Big data collected through apps can facilitate large-scale study of diet and lifestyles. Information from the ZOE COVID Study indicates the variety and extent of impacts that the COVID-19 pandemic has had on the diets and lifestyles of adults in the United States and the United Kingdom. Evidence of the impact of the COVID-19 pandemic on health behaviours in the general population is limited. In this retrospective longitudinal study including UK and US participants, we collected diet and lifestyle data pre-pandemic (896,286) and peri-pandemic (291,871) using a mobile health app, and we computed a bidirectional health behaviour disruption index. Disruption of health behaviour was higher in younger, female and socio-economically deprived participants. Loss in body weight was greater in highly disrupted individuals than in those with low disruption. There were large inter-individual changes observed in 46 health and diet behaviours measured peri-pandemic compared with pre-pandemic, but no mean change in the total population. Individuals most adherent to less healthy pre-pandemic health behaviours improved their diet quality and weight compared with those reporting healthier pre-pandemic behaviours, irrespective of relative deprivation;therefore, for a proportion of the population, the pandemic may have provided an impetus to improve health behaviours. Public policies to tackle health inequalities widened by the pandemic should continue to prioritize diet and physical activity for all, as well as more targeted approaches to support younger females and those living in economically deprived areas.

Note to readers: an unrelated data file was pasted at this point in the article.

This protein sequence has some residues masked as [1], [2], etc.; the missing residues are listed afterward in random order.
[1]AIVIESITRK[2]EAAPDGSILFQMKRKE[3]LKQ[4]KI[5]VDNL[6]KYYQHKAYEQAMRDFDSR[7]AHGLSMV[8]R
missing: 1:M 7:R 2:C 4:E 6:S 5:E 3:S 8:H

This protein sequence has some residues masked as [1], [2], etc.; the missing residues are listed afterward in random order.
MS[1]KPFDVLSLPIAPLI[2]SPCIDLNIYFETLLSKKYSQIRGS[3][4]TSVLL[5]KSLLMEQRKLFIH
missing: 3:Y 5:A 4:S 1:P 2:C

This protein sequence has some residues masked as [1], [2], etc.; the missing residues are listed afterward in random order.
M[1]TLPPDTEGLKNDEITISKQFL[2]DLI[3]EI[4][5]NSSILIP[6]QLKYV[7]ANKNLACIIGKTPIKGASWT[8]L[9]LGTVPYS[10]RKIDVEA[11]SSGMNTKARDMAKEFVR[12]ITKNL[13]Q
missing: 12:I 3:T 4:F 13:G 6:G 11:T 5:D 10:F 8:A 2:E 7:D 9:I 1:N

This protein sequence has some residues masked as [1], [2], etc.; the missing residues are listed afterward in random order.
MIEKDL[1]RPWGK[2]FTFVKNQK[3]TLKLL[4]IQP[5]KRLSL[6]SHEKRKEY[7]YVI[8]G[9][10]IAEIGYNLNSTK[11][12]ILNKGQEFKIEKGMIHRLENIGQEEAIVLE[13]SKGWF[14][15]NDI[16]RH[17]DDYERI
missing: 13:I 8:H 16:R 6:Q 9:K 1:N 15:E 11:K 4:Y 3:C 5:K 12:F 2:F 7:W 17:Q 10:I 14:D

European Heart Journal ; 42(SUPPL 1):2636, 2021.
Artigo em Inglês | EMBASE | ID: covidwho-1553977


Background: Angiotensin-converting enzyme 2 (ACE2) serves protective functions in metabolic, cardiovascular, renal and pulmonary diseases and is linked to COVID-19 pathology. We explored the association between soluble AC2 (sACE2) and metabolic health and proteome dynamics during a weight loss diet intervention. Methods: We analyzed 457 healthy individuals (mean age 39.8±6.6) with BMI 28-40 kg/m2 who participated in the Diet Intervention Examining the Factors Interacting with Treatment Success (DIETFITS). Biochemical markers of metabolic health and 236 proteins measured by Olink CVD II, CVD III and Inflammation arrays were available at baseline and 6 months following dietary intervention. We determined clinical and routine biochemical correlates of the diet-induced change in sACE2 (ΔsACE2) using stepwise linear regression. We then combined feature selection models and multivariable-adjusted linear regression to identify protein dynamics associated with ΔsACE2. Results: sACE2 decreased significantly on average at 6-months in the diet intervention. A stronger decline in sACE2 during the diet intervention was independently associated with female sex, lower HOMA-IR and LDL cholesterol at baseline, and a stronger decline in HOMA-IR, triglycerides, HDL-cholesterol and fat mass. In line, participants with decreasing HOMA-IR and triglycerides had significantly higher odds for a decrease in sACE2 during the diet intervention than those who did not (P≤0.0073 for both). Feature selection models linked ΔsACE2 to changes in AMBP, E-selectin, HAOX1, KIM-1, MERTK, PGF, thrombomodulin and TRAIL-R2. ΔsACE2 remained independently associated with these protein changes in multivariable-adjusted linear regression. Conclusion: Decrease in sACE2 during a weight loss diet intervention was associated with improvements in metabolic health, fat mass and markers of angiotensin peptide metabolism, vascular injury, renal function, chronic inflammation and oxidative stress. Our findings may improve the risk stratification, prevention, and management of cardiometabolic and COVID-19- related complications. (Figure Presented).